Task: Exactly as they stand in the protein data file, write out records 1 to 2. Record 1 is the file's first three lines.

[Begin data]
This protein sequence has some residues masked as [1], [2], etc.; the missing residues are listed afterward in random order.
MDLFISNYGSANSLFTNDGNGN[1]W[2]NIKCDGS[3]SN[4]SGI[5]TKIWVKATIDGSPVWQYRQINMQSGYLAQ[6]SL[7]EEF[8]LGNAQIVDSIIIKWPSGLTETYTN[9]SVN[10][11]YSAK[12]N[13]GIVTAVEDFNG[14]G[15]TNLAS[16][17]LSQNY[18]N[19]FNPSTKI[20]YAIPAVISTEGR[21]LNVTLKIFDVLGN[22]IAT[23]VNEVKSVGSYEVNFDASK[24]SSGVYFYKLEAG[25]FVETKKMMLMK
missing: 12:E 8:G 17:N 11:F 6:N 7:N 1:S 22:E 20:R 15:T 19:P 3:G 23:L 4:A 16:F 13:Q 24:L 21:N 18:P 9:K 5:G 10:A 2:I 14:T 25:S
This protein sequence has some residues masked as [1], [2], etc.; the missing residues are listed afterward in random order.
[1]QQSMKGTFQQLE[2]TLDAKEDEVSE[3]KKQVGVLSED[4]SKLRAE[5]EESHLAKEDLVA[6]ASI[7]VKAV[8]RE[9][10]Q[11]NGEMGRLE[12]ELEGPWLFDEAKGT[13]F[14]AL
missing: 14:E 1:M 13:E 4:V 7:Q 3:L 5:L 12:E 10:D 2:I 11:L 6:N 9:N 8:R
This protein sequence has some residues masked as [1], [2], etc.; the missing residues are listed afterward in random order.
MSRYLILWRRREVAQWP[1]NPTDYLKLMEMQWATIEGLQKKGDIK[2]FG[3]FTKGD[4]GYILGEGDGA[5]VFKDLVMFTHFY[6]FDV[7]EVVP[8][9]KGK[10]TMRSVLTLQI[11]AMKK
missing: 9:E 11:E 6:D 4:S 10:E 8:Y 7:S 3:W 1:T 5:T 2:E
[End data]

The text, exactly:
This protein sequence has some residues masked as [1], [2], etc.; the missing residues are listed afterward in random order.
MDLFISNYGSANSLFTNDGNGN[1]W[2]NIKCDGS[3]SN[4]SGI[5]TKIWVKATIDGSPVWQYRQINMQSGYLAQ[6]SL[7]EEF[8]LGNAQIVDSIIIKWPSGLTETYTN[9]SVN[10][11]YSAK[12]N[13]GIVTAVEDFNG[14]G[15]TNLAS[16][17]LSQNY[18]N[19]FNPSTKI[20]YAIPAVISTEGR[21]LNVTLKIFDVLGN[22]IAT[23]VNEVKSVGSYEVNFDASK[24]SSGVYFYKLEAG[25]FVETKKMMLMK
missing: 12:E 8:G 17:N 11:F 6:N 7:N 1:S 22:E 20:R 15:T 19:P 3:G 23:L 4:A 16:F 13:Q 24:L 21:N 18:P 9:K 5:G 10:A 2:I 14:T 25:S
This protein sequence has some residues masked as [1], [2], etc.; the missing residues are listed afterward in random order.
[1]QQSMKGTFQQLE[2]TLDAKEDEVSE[3]KKQVGVLSED[4]SKLRAE[5]EESHLAKEDLVA[6]ASI[7]VKAV[8]RE[9][10]Q[11]NGEMGRLE[12]ELEGPWLFDEAKGT[13]F[14]AL
missing: 14:E 1:M 13:E 4:V 7:Q 3:L 5:L 12:E 10:D 2:I 11:L 6:N 9:N 8:R